WITH THE 'blue economy' - earnings generated from sea-related activities - of critical importance to the region, Dr Omar Davies, Jamaica's transport, works and housing minister has said the onus is on regional leaders to preserve, protect and make the sea safe for business.
Delivering the keynote address at last week's Regional Maritime High Level Symposium of Ministers of Transport, Davies noted that, through the efforts of CARICOM, the International Maritime Organization (IMO), the United Nations Environment Programme and the Caribbean MOU Port State Control regime, the region has taken some major steps to protect itself from the risks associated with shipping.
"The livelihood of a significant number of our people depends on this so-called 'blue economy'," Davies said. "This includes cruise tourism and the inter-island transportation of passengers and goods by sea; and exploited and potential oil and gas reserves."
"When one adds the fact that the Caribbean region is the world's premier cruise-ship destination, that about 33 per cent of world crude oil passes through the region, and with other commodities, 30 per cent of world maritime trade transits our region, we owe it to our people to preserve and protect it, but also to make it safe," added Davies.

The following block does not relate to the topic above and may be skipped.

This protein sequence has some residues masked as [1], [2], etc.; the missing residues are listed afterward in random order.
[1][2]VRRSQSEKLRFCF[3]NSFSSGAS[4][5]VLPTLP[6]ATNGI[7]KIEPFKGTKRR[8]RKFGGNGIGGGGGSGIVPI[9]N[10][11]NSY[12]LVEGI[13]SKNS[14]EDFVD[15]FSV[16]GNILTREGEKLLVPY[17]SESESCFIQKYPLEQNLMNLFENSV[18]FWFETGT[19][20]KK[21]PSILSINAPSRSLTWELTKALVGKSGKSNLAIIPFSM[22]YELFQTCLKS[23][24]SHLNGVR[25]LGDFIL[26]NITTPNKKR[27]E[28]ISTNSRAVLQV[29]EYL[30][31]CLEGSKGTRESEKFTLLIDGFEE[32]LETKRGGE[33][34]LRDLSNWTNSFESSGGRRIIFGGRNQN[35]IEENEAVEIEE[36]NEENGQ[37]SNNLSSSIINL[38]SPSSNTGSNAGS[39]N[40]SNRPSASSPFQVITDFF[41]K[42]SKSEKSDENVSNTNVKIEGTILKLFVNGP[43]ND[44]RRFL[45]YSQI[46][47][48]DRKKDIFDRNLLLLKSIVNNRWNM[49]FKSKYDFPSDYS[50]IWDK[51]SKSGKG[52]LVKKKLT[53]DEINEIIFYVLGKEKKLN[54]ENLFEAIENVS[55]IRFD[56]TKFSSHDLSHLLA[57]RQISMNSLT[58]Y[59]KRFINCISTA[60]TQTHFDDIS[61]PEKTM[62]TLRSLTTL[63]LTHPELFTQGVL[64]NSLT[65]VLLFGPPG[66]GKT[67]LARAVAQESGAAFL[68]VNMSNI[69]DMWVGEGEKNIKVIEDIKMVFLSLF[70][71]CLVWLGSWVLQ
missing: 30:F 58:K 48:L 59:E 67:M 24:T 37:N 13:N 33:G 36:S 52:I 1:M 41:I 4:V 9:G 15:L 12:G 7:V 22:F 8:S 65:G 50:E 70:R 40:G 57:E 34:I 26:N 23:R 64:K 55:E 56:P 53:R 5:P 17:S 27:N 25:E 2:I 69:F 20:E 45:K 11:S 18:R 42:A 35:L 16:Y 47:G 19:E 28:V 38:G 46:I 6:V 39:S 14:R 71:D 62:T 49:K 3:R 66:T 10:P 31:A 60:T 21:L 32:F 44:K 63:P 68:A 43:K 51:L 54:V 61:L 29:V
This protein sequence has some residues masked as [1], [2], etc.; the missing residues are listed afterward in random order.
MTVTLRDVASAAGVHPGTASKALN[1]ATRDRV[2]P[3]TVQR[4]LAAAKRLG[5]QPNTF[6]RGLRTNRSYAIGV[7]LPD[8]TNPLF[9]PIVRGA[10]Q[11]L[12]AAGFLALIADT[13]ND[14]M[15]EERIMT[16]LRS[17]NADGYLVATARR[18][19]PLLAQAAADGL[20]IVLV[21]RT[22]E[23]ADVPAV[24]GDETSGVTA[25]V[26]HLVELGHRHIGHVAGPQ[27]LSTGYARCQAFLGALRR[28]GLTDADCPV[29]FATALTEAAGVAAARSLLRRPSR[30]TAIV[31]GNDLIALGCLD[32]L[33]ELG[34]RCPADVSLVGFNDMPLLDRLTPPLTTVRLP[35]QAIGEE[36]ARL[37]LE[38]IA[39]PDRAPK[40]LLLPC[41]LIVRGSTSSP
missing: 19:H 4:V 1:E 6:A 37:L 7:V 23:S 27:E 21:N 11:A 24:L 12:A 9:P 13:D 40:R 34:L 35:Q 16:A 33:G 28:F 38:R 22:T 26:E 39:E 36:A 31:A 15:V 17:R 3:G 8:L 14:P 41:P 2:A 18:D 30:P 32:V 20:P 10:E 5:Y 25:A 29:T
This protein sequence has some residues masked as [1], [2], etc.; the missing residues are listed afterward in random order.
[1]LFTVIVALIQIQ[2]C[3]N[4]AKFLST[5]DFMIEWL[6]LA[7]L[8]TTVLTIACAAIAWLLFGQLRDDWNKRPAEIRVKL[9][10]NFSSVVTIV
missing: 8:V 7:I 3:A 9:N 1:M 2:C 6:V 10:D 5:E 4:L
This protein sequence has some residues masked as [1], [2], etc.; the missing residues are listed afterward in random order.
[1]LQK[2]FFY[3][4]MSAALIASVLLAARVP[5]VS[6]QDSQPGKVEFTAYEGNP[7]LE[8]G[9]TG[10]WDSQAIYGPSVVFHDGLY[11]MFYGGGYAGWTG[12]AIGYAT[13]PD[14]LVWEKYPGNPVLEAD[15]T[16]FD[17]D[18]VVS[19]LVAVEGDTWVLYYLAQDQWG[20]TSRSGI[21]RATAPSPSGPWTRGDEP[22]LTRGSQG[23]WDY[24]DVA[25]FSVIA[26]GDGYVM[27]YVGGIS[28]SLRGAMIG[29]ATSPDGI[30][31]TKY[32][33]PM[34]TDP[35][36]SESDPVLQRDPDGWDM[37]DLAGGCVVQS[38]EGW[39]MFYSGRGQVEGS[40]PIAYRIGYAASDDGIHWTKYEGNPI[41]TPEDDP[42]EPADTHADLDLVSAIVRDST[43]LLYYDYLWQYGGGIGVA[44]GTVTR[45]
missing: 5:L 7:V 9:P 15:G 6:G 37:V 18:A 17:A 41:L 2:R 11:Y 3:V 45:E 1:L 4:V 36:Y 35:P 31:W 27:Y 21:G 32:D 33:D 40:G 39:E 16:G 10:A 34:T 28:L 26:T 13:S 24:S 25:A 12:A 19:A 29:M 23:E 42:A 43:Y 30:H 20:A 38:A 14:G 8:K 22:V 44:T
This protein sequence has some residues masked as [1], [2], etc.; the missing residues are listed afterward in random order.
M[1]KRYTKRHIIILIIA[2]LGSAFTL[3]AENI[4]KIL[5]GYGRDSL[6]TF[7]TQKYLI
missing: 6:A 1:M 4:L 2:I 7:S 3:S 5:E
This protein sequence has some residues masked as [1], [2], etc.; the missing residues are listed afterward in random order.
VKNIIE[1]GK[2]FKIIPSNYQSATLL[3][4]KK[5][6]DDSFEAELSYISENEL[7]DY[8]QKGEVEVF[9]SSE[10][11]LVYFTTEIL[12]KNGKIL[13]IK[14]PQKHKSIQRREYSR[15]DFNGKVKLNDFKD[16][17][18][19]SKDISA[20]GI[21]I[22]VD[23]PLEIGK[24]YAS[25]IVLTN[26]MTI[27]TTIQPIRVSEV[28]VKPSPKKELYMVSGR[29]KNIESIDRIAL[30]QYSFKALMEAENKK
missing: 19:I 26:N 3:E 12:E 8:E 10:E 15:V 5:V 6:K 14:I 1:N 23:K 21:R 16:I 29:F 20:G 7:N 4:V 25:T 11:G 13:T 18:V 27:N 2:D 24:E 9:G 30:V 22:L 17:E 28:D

need for regulations
In speaking to the risk of pollution associated with the carriage of large volumes of oil and other noxious substances, the transport minister said because of its economic importance, there is a strong need for regulations to safeguard the region's waterway.
"Our economies are so linked to the maritime domain that we should have in place comprehensive strategies, legislation and practices to provide for the sustainable utilisation of the seas as a transportation corridor, for exploitation and the extraction of resources, in a carefully managed way," stated Davies.
In noting that challenges have been experienced in the development of sufficient mechanisms to enforce safe operating and environmental standards for cargo and cruise vessels that regularly call at our ports, Davies said the situation has been compounded by the acute shortage of trained and qualified ship surveyors.
Secretary general of the IMO, Koji Sekimizu, who was in attendance at the symposium, said the event gives fresh impetus to the steps being taken to establish and upgrade the legislative and institutional systems necessary for the states of the Caribbean to effectively discharge their responsibilities as flag, port and coastal states.
"It goes without saying that you have my full support, and that of the wider membership of IMO, in pursuing these commendable objectives and ideals."